2) When organisations are notled by technology — the organisation leads. We have seen already that technology evolves at a blindingly fast rate; keep ahead of the curve and utilise new technology even if it isn’t an obvious choice in your industry — you might just start the new big innovation.


3) When companies invest in people. People are what comprise an organisation after all, and providing training to managers and employees to develop new skills, behaviours and knowledge — to change their way of working for the better — is a method the best leaders utilise to build phenomenal teams of like-minded individuals.

Furthermore, often, when leaders make deliberate, strategic changes to one area of the organisation, other areas follow suit. The change becomes a ripple that spreads across the company. Leaders creating efficient networks within the management structure of a company can encourage this ripple effect. Such networks allow space for conversation; dialogue which moulds action and process within the tunnel of the company vision.

However, change is not only a troublesome concept to implement in practical terms, it is a tough concept to embrace psychologically. In Stephen Grosz’s The Examined Life, Grosz, a psychoanalyst, tells the story of a 9/11 South Tower survivor he treated. He explains that, upon seeing the disaster just metres away when the first plane struck the North Tower, his patient immediately exited the building, not stopping to collect her belongings or shut down her computer or tidy her desk. Her close friend and co-worker did the opposite — she went to find some precious family photographs and other valuables. Her friend didn’t escape. The patient remembers looking on in horror as people went into meetings, picked up calls, started making cups of coffee, convinced that where they were was probably the safest place to be in the whole city right then, and they would only have to shuffle back upstairs embarrassed that they had been one of the people to evacuate for nothing.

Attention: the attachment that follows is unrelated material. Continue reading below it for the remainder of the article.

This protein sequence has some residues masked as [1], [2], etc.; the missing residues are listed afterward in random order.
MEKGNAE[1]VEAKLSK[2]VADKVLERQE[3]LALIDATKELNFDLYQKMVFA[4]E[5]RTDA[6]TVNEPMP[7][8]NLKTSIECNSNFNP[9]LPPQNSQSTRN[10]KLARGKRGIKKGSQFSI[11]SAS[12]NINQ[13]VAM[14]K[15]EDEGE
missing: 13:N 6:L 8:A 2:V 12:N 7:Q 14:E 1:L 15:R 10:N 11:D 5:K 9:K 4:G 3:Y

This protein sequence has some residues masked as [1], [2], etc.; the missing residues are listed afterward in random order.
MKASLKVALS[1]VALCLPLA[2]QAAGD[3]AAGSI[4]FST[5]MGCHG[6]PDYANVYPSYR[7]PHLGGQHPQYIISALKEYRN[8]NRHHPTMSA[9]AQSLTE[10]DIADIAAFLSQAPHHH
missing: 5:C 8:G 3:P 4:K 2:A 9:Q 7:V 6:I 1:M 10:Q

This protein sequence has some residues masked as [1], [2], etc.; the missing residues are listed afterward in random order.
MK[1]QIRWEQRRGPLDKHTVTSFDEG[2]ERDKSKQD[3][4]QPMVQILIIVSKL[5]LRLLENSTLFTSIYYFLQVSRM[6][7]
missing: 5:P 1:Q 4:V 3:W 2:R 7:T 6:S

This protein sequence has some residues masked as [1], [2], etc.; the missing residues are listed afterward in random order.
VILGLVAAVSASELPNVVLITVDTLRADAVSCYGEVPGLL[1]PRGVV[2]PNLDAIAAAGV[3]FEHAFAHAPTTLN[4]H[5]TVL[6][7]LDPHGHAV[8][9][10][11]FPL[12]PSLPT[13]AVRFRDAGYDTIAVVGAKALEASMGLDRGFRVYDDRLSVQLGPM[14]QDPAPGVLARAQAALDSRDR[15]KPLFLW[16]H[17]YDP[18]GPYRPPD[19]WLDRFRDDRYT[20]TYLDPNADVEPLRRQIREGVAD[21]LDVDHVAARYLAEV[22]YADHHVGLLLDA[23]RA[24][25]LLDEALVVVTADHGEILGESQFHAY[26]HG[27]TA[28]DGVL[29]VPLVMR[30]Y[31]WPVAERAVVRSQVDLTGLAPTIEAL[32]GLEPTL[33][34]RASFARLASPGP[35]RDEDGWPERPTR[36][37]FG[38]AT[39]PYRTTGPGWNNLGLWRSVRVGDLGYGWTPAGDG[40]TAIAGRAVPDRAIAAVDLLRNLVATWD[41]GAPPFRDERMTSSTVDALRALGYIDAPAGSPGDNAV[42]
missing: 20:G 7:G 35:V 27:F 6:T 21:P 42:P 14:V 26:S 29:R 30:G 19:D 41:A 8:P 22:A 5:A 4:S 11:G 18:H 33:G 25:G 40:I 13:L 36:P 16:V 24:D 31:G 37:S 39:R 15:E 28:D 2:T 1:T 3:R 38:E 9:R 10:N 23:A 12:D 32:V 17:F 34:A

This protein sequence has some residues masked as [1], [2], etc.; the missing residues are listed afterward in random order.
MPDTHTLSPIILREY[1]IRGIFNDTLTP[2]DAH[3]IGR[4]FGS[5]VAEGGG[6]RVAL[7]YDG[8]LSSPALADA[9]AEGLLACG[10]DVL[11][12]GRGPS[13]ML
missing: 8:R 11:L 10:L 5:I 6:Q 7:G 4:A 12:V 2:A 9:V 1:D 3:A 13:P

Twin towers

The difficult thing about change is that it always entails some sort of loss. For the poor victims in the South Tower, the thought of losing their possessions — or losing 10 minutes of their working day, or losing face if they had evacuated unnecessarily — meant that they, heartbreakingly, did not embrace change; they did not break their habit.

It is often hard to do something differently if the way you normally do it seems safe and easy to replicate. As humans we value safety, and it is commented all too frequently that we are creatures of habit. But, sometimes, to stand still, to be content with where you are, is more dangerous than to move. Leaders, and their organisations, that stand still put themselves in a dangerous position. In our modern environment of lightning-fast development, improvement, innovation and evaluation, it is vital that you make sure you are well acquainted with the immense benefits of change.